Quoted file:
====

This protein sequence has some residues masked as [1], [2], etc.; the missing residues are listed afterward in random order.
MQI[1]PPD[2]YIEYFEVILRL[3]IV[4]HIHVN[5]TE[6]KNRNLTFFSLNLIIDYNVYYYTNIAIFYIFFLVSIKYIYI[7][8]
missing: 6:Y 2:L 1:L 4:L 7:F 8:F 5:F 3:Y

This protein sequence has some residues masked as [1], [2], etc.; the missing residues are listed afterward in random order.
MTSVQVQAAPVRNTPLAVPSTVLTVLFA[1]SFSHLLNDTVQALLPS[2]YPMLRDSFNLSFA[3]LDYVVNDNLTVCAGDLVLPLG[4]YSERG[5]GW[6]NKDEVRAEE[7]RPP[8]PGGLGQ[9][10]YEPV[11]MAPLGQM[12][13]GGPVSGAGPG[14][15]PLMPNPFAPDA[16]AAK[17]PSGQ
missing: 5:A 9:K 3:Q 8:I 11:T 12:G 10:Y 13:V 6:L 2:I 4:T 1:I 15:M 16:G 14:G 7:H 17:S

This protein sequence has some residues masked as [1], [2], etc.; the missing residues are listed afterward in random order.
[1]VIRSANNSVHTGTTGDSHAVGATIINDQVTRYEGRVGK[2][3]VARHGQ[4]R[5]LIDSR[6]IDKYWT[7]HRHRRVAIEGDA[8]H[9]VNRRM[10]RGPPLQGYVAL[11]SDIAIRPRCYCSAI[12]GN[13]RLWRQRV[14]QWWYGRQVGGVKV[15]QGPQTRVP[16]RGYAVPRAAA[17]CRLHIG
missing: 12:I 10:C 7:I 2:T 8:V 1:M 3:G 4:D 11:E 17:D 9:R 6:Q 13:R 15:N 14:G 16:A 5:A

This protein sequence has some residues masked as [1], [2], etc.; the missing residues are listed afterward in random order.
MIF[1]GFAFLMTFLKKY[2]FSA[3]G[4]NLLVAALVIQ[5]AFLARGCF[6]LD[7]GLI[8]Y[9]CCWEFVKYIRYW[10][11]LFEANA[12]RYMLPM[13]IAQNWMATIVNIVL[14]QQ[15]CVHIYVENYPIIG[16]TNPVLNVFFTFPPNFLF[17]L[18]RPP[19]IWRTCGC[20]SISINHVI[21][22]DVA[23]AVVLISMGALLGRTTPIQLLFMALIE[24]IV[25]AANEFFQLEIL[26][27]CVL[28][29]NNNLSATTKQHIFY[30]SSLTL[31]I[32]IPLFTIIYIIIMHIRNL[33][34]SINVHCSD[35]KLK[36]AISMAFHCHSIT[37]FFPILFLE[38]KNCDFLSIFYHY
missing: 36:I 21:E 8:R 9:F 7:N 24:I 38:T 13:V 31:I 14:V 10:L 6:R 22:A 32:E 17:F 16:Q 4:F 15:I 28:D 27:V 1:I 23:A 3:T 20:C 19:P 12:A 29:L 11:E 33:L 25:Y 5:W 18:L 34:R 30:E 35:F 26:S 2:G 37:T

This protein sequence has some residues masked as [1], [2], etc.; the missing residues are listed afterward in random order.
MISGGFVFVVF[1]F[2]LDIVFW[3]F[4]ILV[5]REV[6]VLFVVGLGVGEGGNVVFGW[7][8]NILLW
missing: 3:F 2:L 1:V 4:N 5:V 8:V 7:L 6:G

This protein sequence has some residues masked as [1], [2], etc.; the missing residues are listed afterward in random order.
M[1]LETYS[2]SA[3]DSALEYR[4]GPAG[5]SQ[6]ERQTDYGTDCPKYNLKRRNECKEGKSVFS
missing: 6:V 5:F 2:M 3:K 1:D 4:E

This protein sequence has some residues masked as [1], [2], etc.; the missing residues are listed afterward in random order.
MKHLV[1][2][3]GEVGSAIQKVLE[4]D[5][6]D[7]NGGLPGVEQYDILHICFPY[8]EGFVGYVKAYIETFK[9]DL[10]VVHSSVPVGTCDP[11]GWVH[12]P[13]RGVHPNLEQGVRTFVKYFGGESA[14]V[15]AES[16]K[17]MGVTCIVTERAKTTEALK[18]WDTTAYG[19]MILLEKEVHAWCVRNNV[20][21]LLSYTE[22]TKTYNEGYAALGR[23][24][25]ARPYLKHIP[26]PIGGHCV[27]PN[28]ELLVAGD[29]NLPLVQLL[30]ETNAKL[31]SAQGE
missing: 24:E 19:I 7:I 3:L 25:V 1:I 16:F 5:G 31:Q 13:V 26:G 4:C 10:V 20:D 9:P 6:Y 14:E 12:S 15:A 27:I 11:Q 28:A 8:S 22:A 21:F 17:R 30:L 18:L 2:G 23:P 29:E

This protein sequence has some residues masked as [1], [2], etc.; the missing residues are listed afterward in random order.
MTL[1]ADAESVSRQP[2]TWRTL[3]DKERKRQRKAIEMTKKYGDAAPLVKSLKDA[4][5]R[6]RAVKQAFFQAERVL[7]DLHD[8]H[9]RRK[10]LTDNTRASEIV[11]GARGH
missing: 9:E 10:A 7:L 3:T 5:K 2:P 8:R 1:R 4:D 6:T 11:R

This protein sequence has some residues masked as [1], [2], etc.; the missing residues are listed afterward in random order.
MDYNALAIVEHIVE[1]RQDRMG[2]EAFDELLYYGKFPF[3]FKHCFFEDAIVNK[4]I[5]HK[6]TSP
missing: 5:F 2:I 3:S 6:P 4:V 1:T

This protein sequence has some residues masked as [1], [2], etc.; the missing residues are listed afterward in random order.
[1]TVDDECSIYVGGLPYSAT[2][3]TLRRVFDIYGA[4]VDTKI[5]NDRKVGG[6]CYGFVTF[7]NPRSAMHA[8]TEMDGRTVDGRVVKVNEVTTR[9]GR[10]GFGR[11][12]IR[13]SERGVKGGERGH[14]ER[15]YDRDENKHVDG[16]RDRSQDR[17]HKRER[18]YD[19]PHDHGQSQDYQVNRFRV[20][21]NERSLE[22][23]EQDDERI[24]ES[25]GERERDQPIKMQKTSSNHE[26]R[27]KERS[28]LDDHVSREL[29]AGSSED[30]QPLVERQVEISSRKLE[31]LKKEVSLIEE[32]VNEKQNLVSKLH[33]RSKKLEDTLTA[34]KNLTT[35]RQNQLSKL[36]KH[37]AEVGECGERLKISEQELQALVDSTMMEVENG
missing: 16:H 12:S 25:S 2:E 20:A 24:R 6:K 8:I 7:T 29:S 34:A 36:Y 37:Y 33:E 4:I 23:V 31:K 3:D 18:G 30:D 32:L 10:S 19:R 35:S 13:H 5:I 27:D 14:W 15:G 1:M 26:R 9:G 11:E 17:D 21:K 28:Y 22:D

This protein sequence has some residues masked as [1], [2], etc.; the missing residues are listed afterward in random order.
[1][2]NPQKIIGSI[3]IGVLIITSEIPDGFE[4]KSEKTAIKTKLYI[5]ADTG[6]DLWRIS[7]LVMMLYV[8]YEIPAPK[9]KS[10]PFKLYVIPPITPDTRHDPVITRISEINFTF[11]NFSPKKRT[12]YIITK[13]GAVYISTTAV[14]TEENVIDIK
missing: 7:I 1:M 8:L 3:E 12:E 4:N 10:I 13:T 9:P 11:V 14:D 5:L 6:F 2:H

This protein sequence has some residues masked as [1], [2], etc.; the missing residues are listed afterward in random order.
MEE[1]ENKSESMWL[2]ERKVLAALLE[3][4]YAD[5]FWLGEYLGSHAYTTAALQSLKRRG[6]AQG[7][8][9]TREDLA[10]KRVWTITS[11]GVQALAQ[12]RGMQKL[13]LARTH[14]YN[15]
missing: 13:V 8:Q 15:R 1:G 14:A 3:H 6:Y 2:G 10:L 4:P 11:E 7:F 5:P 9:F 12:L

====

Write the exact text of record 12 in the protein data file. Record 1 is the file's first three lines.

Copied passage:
This protein sequence has some residues masked as [1], [2], etc.; the missing residues are listed afterward in random order.
MEE[1]ENKSESMWL[2]ERKVLAALLE[3][4]YAD[5]FWLGEYLGSHAYTTAALQSLKRRG[6]AQG[7][8][9]TREDLA[10]KRVWTITS[11]GVQALAQ[12]RGMQKL[13]LARTH[14]YN[15]
missing: 13:V 8:Q 15:R 1:G 14:A 3:H 6:Y 2:G 10:L 4:P 11:E 7:F 5:P 9:F 12:L